China's mysterious "IPv9", which created a global controversy in the internet community four years ago, has resurfaced, now badged as a "decimal network" project under the MII.
Back in July 2004, reports of a Chinese IPv9 prompted a bewildered reaction from internet godfather Vint Cerf. 'What could this possibly be about‾ As far as I know, IANA [Internet Assigned Numbers Authority] has not allocated the IPv9 designation to anyone. IPv9 is not an Internet standard. Could you please explain what is intended here‾" he wrote in an email to China's internet leaders.
The idea was dismissed as a "rogue" project with no official backing. But it is back on the table led, now as then by Xie Jianping, the head of the Shanghai Universal Institute of Chemical Technology and more recently in charge of the decimal network standards team in the MII's science and technology department.
The project returned to prominence at a press conference at the unusual location of the Party Central School in Beijing two weeks ago, where Xie announced that the networking technology had been successfully tested by China Netcom and the Ministry of Commerce.
He asserted that the project is all about China wresting control of its own IP networks away from US dominance for which, he claimed, China was paying 500 billion yuan a year.
The system reportedly uses numerical addressing to make China "the only country able to unify domain names, IP addresses and MAC addresses" into a single, metric system, according to Xinhua. Without any explanation, Xinhua said it also made China the only country outside the US "to have root servers and IP address hardware connectivity servers and its own domain name, IP address and MAC address resources".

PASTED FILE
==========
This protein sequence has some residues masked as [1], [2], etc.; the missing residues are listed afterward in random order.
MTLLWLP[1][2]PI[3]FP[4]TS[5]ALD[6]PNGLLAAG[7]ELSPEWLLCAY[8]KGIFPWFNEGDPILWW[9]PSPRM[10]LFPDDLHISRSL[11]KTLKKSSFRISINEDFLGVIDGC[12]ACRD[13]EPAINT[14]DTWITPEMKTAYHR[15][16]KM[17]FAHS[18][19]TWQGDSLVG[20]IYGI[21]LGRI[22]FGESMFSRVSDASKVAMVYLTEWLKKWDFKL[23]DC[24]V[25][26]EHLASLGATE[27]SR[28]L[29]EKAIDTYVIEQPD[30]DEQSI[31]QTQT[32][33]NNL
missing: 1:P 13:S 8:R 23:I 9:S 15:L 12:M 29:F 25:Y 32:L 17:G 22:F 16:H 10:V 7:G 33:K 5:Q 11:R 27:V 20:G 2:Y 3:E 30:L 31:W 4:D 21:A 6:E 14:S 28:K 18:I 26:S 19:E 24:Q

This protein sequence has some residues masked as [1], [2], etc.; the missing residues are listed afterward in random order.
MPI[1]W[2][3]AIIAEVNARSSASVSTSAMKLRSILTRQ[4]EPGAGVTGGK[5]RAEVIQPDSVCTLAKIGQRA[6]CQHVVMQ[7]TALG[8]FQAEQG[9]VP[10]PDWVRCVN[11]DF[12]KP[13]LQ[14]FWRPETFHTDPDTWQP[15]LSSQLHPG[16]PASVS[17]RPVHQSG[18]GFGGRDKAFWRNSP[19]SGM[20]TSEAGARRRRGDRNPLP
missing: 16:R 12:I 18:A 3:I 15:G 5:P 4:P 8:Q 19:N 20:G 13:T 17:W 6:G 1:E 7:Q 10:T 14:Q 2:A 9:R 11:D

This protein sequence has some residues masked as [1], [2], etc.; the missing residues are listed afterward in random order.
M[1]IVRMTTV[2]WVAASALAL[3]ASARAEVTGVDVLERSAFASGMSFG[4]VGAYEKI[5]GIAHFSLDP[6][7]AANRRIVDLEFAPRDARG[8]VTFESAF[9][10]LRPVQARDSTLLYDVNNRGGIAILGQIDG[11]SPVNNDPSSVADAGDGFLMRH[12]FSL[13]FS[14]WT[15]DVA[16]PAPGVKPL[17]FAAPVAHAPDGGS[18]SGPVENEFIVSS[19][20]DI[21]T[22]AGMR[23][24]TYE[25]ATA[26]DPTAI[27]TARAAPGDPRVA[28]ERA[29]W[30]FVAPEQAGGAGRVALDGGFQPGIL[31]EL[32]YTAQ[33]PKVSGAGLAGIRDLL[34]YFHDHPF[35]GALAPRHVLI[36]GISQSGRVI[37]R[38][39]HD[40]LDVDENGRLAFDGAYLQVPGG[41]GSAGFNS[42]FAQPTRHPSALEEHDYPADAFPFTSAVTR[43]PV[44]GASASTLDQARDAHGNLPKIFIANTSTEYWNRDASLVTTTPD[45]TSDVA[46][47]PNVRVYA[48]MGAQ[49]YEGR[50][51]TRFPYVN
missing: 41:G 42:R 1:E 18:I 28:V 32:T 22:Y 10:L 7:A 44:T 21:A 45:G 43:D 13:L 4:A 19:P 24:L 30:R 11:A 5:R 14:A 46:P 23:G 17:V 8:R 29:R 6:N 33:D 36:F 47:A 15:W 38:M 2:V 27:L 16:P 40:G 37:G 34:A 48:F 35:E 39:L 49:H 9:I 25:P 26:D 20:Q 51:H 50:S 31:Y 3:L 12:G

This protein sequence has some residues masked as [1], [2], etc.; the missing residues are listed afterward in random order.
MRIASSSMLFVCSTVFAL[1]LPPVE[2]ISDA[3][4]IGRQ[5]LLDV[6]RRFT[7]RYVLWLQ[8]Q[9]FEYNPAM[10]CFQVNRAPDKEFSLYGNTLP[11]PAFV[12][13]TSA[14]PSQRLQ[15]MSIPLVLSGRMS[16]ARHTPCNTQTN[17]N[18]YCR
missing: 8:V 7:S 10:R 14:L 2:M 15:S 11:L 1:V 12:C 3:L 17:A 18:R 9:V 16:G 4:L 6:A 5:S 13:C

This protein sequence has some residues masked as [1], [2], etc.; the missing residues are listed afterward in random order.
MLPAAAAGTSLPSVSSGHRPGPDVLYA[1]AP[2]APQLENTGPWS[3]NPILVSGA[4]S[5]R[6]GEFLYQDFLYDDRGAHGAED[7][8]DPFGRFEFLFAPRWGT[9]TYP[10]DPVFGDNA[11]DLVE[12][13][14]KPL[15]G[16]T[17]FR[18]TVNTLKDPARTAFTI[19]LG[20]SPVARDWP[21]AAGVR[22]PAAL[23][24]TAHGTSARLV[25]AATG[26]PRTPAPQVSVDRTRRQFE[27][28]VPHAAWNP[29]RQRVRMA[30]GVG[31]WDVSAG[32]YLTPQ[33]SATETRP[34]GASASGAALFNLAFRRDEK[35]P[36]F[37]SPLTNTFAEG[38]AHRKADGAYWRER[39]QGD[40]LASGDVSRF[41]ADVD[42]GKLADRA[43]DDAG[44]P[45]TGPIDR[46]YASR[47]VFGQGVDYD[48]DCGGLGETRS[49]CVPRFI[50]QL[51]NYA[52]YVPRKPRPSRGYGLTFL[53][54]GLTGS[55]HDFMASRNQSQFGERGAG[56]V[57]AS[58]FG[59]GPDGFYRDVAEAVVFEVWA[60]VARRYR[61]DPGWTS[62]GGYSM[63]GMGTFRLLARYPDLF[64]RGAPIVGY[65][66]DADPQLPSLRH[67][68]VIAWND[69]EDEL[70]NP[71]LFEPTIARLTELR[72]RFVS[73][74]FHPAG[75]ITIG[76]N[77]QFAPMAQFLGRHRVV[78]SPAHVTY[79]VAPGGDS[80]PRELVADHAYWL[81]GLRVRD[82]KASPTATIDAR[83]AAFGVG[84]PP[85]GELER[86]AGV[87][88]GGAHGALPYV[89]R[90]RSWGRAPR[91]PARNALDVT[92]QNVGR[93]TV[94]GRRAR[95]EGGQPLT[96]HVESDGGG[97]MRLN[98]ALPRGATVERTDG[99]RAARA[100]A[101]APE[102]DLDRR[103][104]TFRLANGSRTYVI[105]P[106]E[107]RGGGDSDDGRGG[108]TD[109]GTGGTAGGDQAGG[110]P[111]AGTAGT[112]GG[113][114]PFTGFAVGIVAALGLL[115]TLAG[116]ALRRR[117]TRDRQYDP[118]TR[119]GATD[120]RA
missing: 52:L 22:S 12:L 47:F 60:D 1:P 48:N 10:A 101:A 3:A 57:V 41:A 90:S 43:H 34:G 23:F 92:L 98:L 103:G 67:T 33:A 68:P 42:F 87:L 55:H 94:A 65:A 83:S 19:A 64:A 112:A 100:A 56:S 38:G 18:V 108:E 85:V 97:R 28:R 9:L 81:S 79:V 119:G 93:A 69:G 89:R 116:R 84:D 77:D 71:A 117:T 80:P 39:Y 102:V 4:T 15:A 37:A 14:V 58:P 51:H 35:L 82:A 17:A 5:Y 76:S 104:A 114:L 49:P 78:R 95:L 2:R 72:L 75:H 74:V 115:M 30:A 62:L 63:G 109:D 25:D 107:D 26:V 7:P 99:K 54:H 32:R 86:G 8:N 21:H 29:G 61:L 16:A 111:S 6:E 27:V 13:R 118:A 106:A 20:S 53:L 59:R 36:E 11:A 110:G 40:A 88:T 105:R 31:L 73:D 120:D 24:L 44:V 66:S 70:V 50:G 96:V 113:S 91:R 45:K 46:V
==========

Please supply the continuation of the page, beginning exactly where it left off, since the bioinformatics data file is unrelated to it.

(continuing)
In an interview with a skeptical Sina reporter, Xie and denied the project was another Hanxin - a reference to a fraudulent state-backed chip project.
"Our IPv9 has gone through testing and assessment," he said adding that he could not give any more detail but would "make public some material at the necessary time."
But the system, or what little is known of it, has plenty of doubters at home. Sina said critics of the system complain that turning domain names and brand names into numerals is a "backwards step" for the net.
The fact that the decimal network appears to asset control over root servers is bound to alarm internet governance bodies around the world.
And whatever else might be said about it, the project is clearly backed by the MII. "IPv9" raises more questions than answers. We won't hold our breath waiting for an explanation.